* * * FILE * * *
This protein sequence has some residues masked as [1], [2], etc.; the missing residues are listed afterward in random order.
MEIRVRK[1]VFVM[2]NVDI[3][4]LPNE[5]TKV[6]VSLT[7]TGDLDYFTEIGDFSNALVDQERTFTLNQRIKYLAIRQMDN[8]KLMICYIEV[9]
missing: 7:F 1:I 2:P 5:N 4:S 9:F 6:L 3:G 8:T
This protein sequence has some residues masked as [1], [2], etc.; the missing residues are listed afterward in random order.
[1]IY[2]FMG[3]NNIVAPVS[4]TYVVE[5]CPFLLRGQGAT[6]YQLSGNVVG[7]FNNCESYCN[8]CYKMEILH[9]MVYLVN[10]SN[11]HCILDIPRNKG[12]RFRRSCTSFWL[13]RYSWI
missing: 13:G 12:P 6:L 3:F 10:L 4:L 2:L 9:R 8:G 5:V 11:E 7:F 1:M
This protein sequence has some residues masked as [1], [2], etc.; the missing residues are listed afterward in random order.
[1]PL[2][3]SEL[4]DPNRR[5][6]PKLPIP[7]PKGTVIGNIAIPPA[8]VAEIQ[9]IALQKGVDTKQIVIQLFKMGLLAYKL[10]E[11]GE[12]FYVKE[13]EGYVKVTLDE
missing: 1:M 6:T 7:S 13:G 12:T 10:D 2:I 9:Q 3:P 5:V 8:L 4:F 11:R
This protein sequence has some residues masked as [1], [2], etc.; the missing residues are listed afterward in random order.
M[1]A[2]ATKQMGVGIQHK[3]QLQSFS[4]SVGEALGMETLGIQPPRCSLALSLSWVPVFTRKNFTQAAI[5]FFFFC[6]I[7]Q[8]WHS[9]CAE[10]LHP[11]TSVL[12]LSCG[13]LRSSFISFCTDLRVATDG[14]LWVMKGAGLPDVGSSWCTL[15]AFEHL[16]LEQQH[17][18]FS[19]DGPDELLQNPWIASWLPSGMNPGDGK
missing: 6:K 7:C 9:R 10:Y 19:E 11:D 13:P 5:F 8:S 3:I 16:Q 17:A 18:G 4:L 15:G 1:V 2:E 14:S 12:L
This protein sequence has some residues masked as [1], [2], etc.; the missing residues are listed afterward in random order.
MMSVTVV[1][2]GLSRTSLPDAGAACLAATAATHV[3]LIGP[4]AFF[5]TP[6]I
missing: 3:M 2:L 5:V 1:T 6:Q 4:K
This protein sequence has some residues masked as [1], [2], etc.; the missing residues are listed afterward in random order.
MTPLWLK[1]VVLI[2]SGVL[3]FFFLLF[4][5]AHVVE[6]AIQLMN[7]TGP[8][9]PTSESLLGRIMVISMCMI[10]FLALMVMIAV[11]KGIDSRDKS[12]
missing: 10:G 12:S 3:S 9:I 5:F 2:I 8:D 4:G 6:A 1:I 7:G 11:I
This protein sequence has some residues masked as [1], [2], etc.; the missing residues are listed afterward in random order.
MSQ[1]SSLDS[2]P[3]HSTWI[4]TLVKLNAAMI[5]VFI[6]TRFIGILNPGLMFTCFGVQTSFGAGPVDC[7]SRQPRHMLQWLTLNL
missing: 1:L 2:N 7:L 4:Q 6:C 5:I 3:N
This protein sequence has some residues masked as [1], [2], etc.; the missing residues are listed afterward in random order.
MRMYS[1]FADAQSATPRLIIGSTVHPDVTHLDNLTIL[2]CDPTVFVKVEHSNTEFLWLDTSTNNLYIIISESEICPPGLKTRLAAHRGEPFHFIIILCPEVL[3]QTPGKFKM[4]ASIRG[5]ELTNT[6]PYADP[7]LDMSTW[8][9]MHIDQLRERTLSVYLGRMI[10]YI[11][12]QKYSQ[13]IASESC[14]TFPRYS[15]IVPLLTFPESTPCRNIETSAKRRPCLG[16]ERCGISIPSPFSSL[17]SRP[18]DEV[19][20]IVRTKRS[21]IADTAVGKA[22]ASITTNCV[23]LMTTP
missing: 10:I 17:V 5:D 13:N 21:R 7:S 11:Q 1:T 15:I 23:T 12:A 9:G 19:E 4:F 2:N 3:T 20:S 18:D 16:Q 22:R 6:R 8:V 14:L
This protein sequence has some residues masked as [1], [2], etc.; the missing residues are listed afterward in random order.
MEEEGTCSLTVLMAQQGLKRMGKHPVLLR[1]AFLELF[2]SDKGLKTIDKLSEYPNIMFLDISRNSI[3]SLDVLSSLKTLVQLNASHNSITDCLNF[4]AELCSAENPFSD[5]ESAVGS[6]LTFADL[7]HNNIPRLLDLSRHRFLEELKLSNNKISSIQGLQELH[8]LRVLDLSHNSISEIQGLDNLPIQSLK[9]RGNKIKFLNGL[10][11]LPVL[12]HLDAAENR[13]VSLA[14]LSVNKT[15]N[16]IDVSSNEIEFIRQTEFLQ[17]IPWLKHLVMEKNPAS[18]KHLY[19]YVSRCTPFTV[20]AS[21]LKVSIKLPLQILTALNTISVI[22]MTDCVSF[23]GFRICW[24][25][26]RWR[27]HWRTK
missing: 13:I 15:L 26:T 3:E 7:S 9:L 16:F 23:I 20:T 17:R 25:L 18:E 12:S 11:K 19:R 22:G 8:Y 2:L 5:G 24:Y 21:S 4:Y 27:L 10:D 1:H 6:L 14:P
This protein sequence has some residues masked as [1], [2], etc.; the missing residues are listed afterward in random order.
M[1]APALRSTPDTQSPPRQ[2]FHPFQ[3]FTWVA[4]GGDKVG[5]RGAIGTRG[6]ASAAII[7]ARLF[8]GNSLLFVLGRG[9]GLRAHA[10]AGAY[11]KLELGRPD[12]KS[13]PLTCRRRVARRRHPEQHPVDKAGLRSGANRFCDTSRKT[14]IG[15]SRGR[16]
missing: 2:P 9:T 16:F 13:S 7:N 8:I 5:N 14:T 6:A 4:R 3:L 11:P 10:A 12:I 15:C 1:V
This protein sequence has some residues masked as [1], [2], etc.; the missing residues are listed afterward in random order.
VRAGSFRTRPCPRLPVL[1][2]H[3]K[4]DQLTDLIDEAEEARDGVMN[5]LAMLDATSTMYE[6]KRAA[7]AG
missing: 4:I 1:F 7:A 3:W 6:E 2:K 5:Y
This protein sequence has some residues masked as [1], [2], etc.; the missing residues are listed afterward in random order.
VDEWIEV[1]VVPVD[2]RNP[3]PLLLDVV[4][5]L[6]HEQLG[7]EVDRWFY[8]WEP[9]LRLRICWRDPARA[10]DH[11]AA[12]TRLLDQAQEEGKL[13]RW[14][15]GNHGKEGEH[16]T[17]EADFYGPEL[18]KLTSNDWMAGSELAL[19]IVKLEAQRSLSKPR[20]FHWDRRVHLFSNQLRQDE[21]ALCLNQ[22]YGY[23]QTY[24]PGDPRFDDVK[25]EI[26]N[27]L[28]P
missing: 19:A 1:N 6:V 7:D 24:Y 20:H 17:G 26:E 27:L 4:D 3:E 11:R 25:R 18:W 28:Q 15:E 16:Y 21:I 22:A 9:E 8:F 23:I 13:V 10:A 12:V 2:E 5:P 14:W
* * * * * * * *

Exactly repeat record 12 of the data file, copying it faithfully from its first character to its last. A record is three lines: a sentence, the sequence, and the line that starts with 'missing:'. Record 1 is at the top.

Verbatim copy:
This protein sequence has some residues masked as [1], [2], etc.; the missing residues are listed afterward in random order.
VDEWIEV[1]VVPVD[2]RNP[3]PLLLDVV[4][5]L[6]HEQLG[7]EVDRWFY[8]WEP[9]LRLRICWRDPARA[10]DH[11]AA[12]TRLLDQAQEEGKL[13]RW[14][15]GNHGKEGEH[16]T[17]EADFYGPEL[18]KLTSNDWMAGSELAL[19]IVKLEAQRSLSKPR[20]FHWDRRVHLFSNQLRQDE[21]ALCLNQ[22]YGY[23]QTY[24]PGDPRFDDVK[25]EI[26]N[27]L[28]P
missing: 19:A 1:N 6:V 7:D 24:Y 20:H 17:G 26:E 27:L 4:D 3:E 11:R 25:R 18:W 28:Q 15:E 16:Y 21:I 22:A 9:E 8:F 23:I 13:V 10:A 12:V 2:E 5:P 14:W